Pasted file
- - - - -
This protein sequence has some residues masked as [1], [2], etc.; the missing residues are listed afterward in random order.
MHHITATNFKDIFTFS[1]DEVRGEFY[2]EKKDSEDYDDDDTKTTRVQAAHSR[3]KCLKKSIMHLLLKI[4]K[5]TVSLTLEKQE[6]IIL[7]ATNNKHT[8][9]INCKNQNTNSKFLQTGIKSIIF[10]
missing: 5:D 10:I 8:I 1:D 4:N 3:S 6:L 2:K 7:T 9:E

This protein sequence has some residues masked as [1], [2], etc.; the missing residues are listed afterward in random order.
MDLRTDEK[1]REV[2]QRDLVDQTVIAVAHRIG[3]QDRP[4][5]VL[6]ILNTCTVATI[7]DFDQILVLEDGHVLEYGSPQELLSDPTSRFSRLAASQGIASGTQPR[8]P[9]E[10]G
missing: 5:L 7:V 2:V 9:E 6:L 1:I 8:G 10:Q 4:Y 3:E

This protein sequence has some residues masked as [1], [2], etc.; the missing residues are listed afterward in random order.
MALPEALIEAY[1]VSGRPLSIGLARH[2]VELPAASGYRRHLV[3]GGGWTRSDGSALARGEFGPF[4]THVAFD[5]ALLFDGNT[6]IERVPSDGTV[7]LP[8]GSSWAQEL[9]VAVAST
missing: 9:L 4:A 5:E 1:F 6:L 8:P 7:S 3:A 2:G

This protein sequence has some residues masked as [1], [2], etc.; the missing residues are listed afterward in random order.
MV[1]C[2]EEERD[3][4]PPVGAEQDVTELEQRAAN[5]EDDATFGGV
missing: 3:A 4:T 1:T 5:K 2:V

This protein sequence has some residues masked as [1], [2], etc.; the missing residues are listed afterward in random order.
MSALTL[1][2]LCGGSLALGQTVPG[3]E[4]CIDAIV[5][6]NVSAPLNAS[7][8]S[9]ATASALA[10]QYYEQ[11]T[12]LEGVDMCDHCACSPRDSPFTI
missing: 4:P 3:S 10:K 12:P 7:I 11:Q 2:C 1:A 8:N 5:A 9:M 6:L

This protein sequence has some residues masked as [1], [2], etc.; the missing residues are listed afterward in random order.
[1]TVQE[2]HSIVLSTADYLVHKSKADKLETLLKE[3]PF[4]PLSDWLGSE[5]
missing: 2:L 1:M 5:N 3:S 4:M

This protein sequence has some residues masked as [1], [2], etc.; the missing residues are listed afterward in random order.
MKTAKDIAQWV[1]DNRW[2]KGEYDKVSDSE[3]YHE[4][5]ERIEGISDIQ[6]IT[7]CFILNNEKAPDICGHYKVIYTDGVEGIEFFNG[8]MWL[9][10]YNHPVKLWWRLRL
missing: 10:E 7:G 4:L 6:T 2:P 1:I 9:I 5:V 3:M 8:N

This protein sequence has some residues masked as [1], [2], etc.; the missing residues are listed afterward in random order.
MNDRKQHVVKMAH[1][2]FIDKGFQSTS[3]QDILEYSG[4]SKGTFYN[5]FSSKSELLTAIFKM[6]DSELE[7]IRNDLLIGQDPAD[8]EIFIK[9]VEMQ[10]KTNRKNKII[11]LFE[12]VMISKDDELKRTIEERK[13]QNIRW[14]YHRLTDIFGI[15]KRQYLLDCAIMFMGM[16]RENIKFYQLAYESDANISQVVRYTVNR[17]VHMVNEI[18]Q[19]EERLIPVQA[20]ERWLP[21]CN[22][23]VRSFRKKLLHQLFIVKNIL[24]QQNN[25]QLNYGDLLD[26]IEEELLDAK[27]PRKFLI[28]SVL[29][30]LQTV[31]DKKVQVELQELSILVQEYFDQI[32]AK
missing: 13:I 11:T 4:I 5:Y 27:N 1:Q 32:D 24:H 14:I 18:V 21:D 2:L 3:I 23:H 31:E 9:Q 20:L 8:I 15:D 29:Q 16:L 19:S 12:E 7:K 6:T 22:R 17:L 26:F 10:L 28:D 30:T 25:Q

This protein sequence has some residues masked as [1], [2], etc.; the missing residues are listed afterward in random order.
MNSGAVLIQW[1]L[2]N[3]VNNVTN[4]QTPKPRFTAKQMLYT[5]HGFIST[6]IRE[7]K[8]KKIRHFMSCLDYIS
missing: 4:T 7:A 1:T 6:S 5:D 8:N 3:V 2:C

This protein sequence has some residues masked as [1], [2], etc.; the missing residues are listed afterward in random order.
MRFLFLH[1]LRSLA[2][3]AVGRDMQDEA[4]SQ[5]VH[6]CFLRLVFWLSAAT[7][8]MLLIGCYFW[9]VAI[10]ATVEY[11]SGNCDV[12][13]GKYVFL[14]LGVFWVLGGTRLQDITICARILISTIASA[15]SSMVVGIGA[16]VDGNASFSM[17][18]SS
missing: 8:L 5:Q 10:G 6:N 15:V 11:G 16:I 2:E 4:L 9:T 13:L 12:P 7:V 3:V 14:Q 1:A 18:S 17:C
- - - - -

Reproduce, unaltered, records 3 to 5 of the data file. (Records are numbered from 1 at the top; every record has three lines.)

This protein sequence has some residues masked as [1], [2], etc.; the missing residues are listed afterward in random order.
MALPEALIEAY[1]VSGRPLSIGLARH[2]VELPAASGYRRHLV[3]GGGWTRSDGSALARGEFGPF[4]THVAFD[5]ALLFDGNT[6]IERVPSDGTV[7]LP[8]GSSWAQEL[9]VAVAST
missing: 9:L 4:A 5:E 1:F 6:L 8:P 7:S 3:A 2:G

This protein sequence has some residues masked as [1], [2], etc.; the missing residues are listed afterward in random order.
MV[1]C[2]EEERD[3][4]PPVGAEQDVTELEQRAAN[5]EDDATFGGV
missing: 3:A 4:T 1:T 5:K 2:V

This protein sequence has some residues masked as [1], [2], etc.; the missing residues are listed afterward in random order.
MSALTL[1][2]LCGGSLALGQTVPG[3]E[4]CIDAIV[5][6]NVSAPLNAS[7][8]S[9]ATASALA[10]QYYEQ[11]T[12]LEGVDMCDHCACSPRDSPFTI
missing: 4:P 3:S 10:K 12:P 7:I 11:Q 2:C 1:A 8:N 5:A 9:M 6:L